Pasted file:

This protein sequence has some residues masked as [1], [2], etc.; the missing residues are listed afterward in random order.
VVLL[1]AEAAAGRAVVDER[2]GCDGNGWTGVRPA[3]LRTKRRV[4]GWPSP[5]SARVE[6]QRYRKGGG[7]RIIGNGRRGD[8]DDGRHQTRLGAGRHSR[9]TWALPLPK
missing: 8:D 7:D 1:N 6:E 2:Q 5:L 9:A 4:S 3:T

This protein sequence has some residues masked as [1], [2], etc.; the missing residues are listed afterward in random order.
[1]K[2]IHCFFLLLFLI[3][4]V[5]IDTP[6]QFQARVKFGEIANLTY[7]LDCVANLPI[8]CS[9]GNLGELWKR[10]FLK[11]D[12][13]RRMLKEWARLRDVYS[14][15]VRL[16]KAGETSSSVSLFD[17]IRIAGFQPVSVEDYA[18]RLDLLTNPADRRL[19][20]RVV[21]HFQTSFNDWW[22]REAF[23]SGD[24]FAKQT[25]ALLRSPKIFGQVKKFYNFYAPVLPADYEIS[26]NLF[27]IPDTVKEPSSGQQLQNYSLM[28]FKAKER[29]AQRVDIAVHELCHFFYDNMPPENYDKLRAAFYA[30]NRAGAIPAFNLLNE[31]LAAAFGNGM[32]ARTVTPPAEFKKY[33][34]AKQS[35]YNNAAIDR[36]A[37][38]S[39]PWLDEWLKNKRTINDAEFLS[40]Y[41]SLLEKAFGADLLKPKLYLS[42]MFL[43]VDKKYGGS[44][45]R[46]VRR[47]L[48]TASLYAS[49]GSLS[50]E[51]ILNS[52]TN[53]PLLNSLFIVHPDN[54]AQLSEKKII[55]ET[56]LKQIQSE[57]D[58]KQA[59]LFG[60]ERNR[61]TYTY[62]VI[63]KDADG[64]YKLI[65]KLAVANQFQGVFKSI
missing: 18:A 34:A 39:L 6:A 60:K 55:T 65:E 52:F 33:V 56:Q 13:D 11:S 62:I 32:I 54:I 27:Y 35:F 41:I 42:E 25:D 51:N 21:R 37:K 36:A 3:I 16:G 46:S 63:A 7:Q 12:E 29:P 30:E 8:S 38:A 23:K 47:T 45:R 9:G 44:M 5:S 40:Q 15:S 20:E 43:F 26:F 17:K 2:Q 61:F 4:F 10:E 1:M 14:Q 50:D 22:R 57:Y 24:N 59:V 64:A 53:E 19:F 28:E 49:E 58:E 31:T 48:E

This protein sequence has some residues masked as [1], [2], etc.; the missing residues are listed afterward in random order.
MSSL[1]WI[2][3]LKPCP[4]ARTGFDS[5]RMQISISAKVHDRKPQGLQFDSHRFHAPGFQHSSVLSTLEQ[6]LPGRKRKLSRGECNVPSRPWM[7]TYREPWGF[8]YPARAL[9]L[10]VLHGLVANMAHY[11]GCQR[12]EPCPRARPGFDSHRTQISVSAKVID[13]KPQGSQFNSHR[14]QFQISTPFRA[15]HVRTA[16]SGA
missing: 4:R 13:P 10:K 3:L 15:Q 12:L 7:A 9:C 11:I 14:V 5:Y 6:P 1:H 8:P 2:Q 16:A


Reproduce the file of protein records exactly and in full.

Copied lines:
This protein sequence has some residues masked as [1], [2], etc.; the missing residues are listed afterward in random order.
VVLL[1]AEAAAGRAVVDER[2]GCDGNGWTGVRPA[3]LRTKRRV[4]GWPSP[5]SARVE[6]QRYRKGGG[7]RIIGNGRRGD[8]DDGRHQTRLGAGRHSR[9]TWALPLPK
missing: 8:D 7:D 1:N 6:E 2:Q 5:L 9:A 4:S 3:T

This protein sequence has some residues masked as [1], [2], etc.; the missing residues are listed afterward in random order.
[1]K[2]IHCFFLLLFLI[3][4]V[5]IDTP[6]QFQARVKFGEIANLTY[7]LDCVANLPI[8]CS[9]GNLGELWKR[10]FLK[11]D[12][13]RRMLKEWARLRDVYS[14][15]VRL[16]KAGETSSSVSLFD[17]IRIAGFQPVSVEDYA[18]RLDLLTNPADRRL[19][20]RVV[21]HFQTSFNDWW[22]REAF[23]SGD[24]FAKQT[25]ALLRSPKIFGQVKKFYNFYAPVLPADYEIS[26]NLF[27]IPDTVKEPSSGQQLQNYSLM[28]FKAKER[29]AQRVDIAVHELCHFFYDNMPPENYDKLRAAFYA[30]NRAGAIPAFNLLNE[31]LAAAFGNGM[32]ARTVTPPAEFKKY[33][34]AKQS[35]YNNAAIDR[36]A[37][38]S[39]PWLDEWLKNKRTINDAEFLS[40]Y[41]SLLEKAFGADLLKPKLYLS[42]MFL[43]VDKKYGGS[44][45]R[46]VRR[47]L[48]TASLYAS[49]GSLS[50]E[51]ILNS[52]TN[53]PLLNSLFIVHPDN[54]AQLSEKKII[55]ET[56]LKQIQSE[57]D[58]KQA[59]LFG[60]ERNR[61]TYTY[62]VI[63]KDADG[64]YKLI[65]KLAVANQFQGVFKSI
missing: 18:A 34:A 39:L 6:A 60:K 55:T 65:E 52:F 33:V 56:Q 13:D 11:S 62:I 32:I 54:I 27:Y 35:F 41:I 42:E 25:D 51:N 21:R 37:K 36:A 3:I 16:G 46:S 63:A 7:Q 12:E 29:P 30:E 8:S 38:A 23:K 47:T 45:R 9:G 44:M 5:S 40:Q 15:S 20:E 43:F 26:F 17:K 2:Q 61:F 4:F 10:E 1:M 14:Q 50:D 22:R 57:Y 24:N 59:V 64:A 53:E 19:F 28:E 49:E 58:E 31:T 48:E

This protein sequence has some residues masked as [1], [2], etc.; the missing residues are listed afterward in random order.
MSSL[1]WI[2][3]LKPCP[4]ARTGFDS[5]RMQISISAKVHDRKPQGLQFDSHRFHAPGFQHSSVLSTLEQ[6]LPGRKRKLSRGECNVPSRPWM[7]TYREPWGF[8]YPARAL[9]L[10]VLHGLVANMAHY[11]GCQR[12]EPCPRARPGFDSHRTQISVSAKVID[13]KPQGSQFNSHR[14]QFQISTPFRA[15]HVRTA[16]SGA
missing: 4:R 13:P 10:K 3:L 15:Q 12:L 7:A 9:C 11:I 14:V 5:Y 6:P 1:H 8:P 2:Q 16:A